Hillsborough County Child Custody (Time-sharing/Visitation) Lawyer

Lawyers Who Will Fight to Give Tampa Parents Time with Their Kids


If you are divorcing or separated from your child’s mother or father and worried about how much time you will get with your kid, it can almost seem like Hillsborough County itself is teasing you.

Everywhere you look there are amazing things for parents to do with their kids. On sunny days, you can set up a beach umbrella at one of the area’s beautiful beaches or zip down a water slide at Adventure Island. When the weather is rainy, you can catch a classic flick at the historic Tampa Theatre or marvel at the exhibits of the Museum of Science and Industry.


How can you make sure that you get enough time with your child to enjoy all of these things with them? To be involved with their life and encourage them to be involved with yours? To simply see them grow into amazing human beings? It comes down to the timesharing agreement you create with your ex.


Timesharing refers to the schedule that determines when you and your former spouse will each get to spend time with your kids, including holidays, school breaks, and birthdays.

Florida law typically prefers that both parents have timesharing rights with their children, but this can vary depending on specific factors. Ultimately, the court will order a timesharing schedule it believes to be in the best interests of the children, taking into account factors such as parents’ mental and physical health, moral fitness, economic circumstances, and involvement in school or extracurricular activities.


At Florida Family Law Clinic, our attorneys can help you develop a timesharing agreement that protects your rights to parenting time and will benefit your children in both the short and the long term. If disputes arise, we know how to litigate timesharing cases and can help you present your case to a judge.


We’ve helped many Tampa area families create effective plans that work for parents and their children in the real world, and we can help your family, too. Contact our law firm for a free 20-minute consultation, and one of our seasoned attorneys can help you understand your rights regarding timesharing.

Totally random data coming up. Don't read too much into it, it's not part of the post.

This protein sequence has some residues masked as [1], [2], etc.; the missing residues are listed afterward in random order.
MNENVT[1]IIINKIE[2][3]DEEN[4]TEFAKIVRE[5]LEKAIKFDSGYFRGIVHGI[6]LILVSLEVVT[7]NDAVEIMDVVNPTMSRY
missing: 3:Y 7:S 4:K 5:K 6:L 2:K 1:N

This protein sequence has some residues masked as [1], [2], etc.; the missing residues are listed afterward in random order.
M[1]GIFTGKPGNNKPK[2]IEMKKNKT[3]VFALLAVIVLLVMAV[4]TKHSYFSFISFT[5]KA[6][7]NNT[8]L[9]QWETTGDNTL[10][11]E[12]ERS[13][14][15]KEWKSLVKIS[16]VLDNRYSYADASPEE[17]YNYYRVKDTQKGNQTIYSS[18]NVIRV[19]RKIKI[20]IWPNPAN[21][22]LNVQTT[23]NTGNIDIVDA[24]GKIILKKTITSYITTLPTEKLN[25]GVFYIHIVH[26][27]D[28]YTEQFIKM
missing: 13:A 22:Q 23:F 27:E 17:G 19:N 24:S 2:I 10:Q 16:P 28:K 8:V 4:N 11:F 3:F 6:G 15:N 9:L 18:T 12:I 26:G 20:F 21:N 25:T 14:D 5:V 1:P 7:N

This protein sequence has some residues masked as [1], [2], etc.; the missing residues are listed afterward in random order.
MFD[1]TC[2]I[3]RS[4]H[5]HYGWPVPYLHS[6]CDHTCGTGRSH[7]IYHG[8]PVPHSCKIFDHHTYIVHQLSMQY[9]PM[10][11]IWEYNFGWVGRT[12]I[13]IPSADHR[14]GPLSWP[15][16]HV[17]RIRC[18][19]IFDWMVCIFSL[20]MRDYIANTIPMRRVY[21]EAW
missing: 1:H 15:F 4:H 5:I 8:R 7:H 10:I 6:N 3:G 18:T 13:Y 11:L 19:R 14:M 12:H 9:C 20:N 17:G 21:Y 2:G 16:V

How an Experienced Timesharing Attorney Can Help Hillsborough Parents


It is highly advisable to seek representation from an experienced family law attorney when dealing with timesharing issues in Florida. Laws surrounding child custody and visitation in Florida are complex, and an attorney can help you navigate the challenges while protecting the welfare of your children.


The lawyers at Florida Family Law Clinic have years of experience representing parents in custody, visitation, and timesharing matters. Our attorneys are familiar with the ins and outs of Florida timesharing law and can help you present your case in a favorable light. Our legal team will work hard to ensure you receive the most possible time with your children.


Timesharing with Florida Family Law Clinic: More Time with Your Kids, More Money in Your Pocket


Timesharing cases can be both emotionally and financially draining, potentially involving court appearances, paperwork, and evaluations from child psychologists and other experts. Do not let costly lawyer fees add to the financial expense of your timesharing case.


With many lawyers charging as much as $400 per hour for timesharing cases, it is not uncommon for the legal bills of Tampa parents to exceed $30,000. At Florida Family Law Clinic though, we do things a bit differently.


We believe that people of all income levels should have access to quality legal representation. Because of this, our attorneys offer their legal services at the competitive rate of $175 per hour in addition to providing a free initial consultation.


With our skilled, affordable lawyers, you can protect your rights and your family without having to empty out your bank account.


Understanding the Nuts and Bolts of Timesharing in the Tampa Area


In 2008, Florida replaced the terms “child custody” and “visitation” with “timesharing.” Instead of naming one parent as the primary residential parent, Florida courts now require parents to develop a unique parenting plan with a schedule that dictates when a child will spend time with each party.


These so-called “timesharing schedules” must address where a child will spend weekdays, weekends, holidays, and summer break. Courts generally believe it is in a child’s best interest to have a relationship with both parents and encourage parents to cooperate to craft a timesharing schedule they both agree on.


If, however, parents cannot agree on a timesharing schedule, the courts will create a timesharing schedule for them. Courts will consider the following factors:


“(a) The demonstrated capacity and disposition of each parent to facilitate and encourage a close and continuing parent-child relationship, to honor the time-sharing schedule, and to be reasonable when changes are required.


(b) The anticipated division of parental responsibilities after the litigation, including the extent to which parental responsibilities will be delegated to third parties.